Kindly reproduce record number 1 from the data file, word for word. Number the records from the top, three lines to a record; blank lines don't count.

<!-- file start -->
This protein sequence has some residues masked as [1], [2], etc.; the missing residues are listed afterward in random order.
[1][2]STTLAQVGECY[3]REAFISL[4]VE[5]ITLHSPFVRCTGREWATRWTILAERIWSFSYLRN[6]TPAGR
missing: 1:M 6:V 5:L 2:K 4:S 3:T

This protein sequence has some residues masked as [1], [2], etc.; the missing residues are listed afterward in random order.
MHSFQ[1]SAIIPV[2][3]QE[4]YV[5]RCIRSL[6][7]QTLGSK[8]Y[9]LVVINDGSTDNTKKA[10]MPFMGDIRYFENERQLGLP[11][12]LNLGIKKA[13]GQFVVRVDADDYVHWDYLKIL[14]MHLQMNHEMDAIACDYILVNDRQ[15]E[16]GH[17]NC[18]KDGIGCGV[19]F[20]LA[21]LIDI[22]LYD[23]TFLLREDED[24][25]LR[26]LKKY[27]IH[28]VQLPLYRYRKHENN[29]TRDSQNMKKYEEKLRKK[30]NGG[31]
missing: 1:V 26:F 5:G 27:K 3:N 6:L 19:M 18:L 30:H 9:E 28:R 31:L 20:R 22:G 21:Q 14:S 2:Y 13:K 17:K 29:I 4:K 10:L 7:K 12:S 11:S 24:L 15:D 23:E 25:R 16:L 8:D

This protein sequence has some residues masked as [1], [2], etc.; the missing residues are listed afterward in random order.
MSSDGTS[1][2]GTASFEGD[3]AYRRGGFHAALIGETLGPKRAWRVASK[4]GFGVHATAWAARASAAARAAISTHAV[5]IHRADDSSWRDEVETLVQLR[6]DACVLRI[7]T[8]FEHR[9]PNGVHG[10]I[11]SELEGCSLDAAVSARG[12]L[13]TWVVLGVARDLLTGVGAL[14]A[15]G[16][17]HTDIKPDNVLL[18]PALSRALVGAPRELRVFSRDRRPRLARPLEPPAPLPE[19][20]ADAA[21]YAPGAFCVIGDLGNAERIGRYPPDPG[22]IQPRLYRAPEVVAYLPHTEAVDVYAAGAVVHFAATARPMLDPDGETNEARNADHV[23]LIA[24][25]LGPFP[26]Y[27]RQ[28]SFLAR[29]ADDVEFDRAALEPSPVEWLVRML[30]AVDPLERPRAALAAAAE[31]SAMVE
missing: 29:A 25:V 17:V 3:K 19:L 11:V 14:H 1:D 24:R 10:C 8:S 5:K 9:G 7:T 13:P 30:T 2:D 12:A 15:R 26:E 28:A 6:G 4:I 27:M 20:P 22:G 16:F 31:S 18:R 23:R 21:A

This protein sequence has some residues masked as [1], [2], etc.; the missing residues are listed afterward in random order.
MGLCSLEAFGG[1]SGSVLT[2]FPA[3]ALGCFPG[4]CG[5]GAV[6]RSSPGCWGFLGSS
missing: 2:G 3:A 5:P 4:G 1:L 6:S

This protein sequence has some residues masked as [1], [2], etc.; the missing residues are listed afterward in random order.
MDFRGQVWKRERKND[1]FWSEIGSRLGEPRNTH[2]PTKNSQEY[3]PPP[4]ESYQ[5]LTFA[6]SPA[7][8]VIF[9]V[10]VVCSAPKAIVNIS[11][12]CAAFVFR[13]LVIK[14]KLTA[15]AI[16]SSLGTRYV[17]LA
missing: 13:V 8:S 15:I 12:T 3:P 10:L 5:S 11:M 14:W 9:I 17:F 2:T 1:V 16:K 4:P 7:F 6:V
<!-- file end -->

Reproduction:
This protein sequence has some residues masked as [1], [2], etc.; the missing residues are listed afterward in random order.
[1][2]STTLAQVGECY[3]REAFISL[4]VE[5]ITLHSPFVRCTGREWATRWTILAERIWSFSYLRN[6]TPAGR
missing: 1:M 6:V 5:L 2:K 4:S 3:T